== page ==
Students Should Not be Concerned

Taya Demianova '23, Arts and Culture Editor

Coronavirus has changed all of our lives; our worlds have been flipped upside down. Science has proven that the most important thing to do in order to prevent the spread of the virus is to stay home and avoid contact with all non-family members as much as possible. Bringing back the daily practice and play of sports, as important as it may be to our psychological well being, would not help flatten the curve. By practicing sports at the current time, we are risking not only our own health, but the health of our family members and close ones. We need to focus on the bigger task at hand. The faster we start taking necessary precautions and limiting contact with others, the faster we will be able to come back to school and continue playing sports. While sports scholarships are at risk, so are the lives of ourselves, our friends, and our families.

While many strong precautions had been enforced at the beginning of the pandemic’s arrival in America, in recent months, some slack has been cut, causing an enormous spike in cases. This month, New Mexico has been averaging around 1,000 cases a day consistently compared to only 200 a day from March to September. New Mexico hospitalizations more than tripled from a month ago, KRQE states. The shortage of doctors has been forcing our hospitals to plead for assistance from out-of-state professionals. At this point, we know that the pandemic situation isn’t going to get better, at least for a while. So why do athletes want to keep playing sports when they should be staying home and saving lives?

Although high school athletics are important, so is protecting people more prone to the virus. A big issue brought up by athletes when Governor Lujan-Grisham issued a ban on fall sports was college scholarships. Kids who are reliant on these scholarships were very upset, knowing that the loss of this sports season would influence their chance of admission into top colleges. While this can be entirely frustrating to some, there are positive ways of looking at things. With extra time on their hands, students can focus on improving their grades. According to the New Mexico Activities Association, 70 percent of student athletes had at least one failing grade in September. Because of the epidemic, colleges have been forced to look at school grades, as they have become the most important factor in identifying top students. Without sports, athletes can focus on getting their grades up and looking good for colleges in a different way. Students can find new extracurricular activities they can work on from home and fill up their college resume to look attractive to top universities in place of their usual fall sport. And, for low income students, they can work towards receiving merit, rather than athletic, scholarships from universities.

The college admission process will be very different this year, but recruiters will understand the unusual circumstances athletes are under..Elite colleges around the country will be more lenient, and some won’t even be looking at important college application necessities from past years like standardized test scores. There are many other ways for student athletes to impress recruiters from the safety of their home. Instead of going out and protesting, students should be focusing on finding unique solutions that help them stand out in a crowd of athletes who have lost a season. Losing this fall season doesn’t mean losing admission.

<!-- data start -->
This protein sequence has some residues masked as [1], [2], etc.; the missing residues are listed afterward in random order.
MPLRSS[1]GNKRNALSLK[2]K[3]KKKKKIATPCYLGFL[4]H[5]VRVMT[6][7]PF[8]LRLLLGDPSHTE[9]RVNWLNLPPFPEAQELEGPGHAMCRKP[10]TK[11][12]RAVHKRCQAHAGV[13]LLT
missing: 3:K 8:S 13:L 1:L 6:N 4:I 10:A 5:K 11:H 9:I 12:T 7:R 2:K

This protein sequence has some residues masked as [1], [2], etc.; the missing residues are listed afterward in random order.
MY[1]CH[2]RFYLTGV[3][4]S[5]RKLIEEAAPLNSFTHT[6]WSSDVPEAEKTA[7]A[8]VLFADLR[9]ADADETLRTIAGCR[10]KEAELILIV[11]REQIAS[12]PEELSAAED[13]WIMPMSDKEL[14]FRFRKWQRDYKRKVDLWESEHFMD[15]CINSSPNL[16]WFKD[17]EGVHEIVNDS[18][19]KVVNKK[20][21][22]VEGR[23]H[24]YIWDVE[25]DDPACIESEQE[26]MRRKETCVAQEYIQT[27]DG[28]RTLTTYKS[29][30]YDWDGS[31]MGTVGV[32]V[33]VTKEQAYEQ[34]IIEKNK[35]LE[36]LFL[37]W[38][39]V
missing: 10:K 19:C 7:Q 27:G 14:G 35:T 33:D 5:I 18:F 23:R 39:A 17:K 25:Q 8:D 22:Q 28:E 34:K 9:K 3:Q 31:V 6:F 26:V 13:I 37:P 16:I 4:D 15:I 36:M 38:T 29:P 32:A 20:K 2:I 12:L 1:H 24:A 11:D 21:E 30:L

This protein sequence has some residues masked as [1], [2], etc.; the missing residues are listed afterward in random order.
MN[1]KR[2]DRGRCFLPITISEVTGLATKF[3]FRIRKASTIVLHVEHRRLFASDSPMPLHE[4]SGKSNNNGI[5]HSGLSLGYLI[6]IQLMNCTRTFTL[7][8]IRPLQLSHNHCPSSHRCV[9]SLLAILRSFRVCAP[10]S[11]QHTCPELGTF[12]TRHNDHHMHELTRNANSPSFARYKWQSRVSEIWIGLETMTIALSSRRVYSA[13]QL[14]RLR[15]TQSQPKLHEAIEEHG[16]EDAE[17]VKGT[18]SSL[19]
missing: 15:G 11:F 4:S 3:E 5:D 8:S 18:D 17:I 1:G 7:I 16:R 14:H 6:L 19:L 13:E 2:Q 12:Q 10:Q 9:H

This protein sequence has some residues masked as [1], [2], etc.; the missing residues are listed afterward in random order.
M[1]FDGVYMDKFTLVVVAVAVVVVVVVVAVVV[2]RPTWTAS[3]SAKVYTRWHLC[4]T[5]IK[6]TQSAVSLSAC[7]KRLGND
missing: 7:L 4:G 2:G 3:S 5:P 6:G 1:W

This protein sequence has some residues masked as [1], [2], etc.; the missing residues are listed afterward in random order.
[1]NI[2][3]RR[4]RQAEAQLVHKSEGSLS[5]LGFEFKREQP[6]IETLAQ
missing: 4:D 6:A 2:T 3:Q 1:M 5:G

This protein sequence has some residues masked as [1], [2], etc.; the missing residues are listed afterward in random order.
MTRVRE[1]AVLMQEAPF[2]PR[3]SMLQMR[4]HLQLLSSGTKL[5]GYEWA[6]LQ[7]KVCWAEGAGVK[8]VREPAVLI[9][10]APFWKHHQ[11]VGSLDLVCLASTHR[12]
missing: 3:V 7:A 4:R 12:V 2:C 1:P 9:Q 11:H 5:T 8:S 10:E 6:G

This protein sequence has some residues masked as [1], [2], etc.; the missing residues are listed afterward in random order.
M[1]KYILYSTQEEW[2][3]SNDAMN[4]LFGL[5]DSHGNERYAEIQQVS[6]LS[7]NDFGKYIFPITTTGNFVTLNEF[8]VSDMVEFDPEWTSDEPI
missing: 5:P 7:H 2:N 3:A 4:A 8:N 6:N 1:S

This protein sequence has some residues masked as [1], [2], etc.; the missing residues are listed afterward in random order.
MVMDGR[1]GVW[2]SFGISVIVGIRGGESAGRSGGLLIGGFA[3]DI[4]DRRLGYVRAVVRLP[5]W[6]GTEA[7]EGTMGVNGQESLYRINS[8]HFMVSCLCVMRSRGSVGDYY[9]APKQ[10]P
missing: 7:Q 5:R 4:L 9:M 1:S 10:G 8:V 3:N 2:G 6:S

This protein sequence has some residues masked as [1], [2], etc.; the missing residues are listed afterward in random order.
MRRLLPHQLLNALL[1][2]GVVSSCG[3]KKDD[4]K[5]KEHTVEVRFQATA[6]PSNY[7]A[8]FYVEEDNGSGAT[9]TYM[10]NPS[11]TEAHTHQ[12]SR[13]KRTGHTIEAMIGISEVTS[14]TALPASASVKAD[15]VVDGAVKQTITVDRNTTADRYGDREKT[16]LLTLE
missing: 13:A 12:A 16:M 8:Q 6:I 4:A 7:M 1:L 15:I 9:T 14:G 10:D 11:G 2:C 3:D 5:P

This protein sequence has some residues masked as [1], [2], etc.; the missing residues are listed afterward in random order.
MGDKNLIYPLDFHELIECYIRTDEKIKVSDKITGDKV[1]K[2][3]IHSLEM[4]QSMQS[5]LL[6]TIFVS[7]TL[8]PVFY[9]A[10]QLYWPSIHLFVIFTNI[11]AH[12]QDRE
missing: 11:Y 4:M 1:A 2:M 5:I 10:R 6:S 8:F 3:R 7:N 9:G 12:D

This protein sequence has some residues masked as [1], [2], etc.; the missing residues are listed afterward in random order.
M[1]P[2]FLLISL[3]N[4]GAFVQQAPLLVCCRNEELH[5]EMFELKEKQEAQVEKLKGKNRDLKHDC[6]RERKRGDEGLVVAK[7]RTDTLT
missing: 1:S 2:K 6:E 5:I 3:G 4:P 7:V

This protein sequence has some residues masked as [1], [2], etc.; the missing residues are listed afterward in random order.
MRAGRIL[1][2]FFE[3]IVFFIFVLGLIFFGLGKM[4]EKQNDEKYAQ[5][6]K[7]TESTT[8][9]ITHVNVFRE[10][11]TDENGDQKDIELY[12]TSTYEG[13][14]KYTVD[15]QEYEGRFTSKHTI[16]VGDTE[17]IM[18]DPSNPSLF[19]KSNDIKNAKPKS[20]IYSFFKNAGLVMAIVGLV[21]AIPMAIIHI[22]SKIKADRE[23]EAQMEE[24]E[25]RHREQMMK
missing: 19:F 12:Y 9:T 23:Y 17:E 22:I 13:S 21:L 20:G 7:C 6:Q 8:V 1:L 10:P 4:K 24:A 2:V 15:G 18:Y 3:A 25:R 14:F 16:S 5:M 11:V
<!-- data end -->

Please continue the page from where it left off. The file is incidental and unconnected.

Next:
Now is a time for all New Mexicans to come together instead of being forced apart. We can all agree on one thing; we want to prevent as much loss as possible. Although sports are an enormous part of student social life and extracurricular activities, they have also played a part in the rapid spread of the virus. Right now, as the cases are surging, it is not safe to go on playing. It is also insensitive to those who have lost family members due to the virus to go on practicing like nothing is happening and risking even more lives in the process. Instead of ruminating over a lost season, we need to be taking the necessary precautions to avoid the unnecessary spread so that we can get back on campus and continue practicing sports as soon and safely as possible.

Jesus Barraza ‘21 explains, “I’m disappointed that odds are I won’t have a senior season, but when it comes to the health of our community I completely understand. I have a really close family with a few members that are at an increased risk for severe illness from covid, so I get why the governor is doing what she’s doing. You know if one player, one ref, or fan has it, they could easily spread it to a number of people and that’s not what we want. I know a couple of people that had it, and luckily they’re still here, but from what I’ve been told, it’s not pretty. People talk about quarantining if they have symptoms, but as I hope most people know, those that are asymptomatic are just as likely to spread the virus.”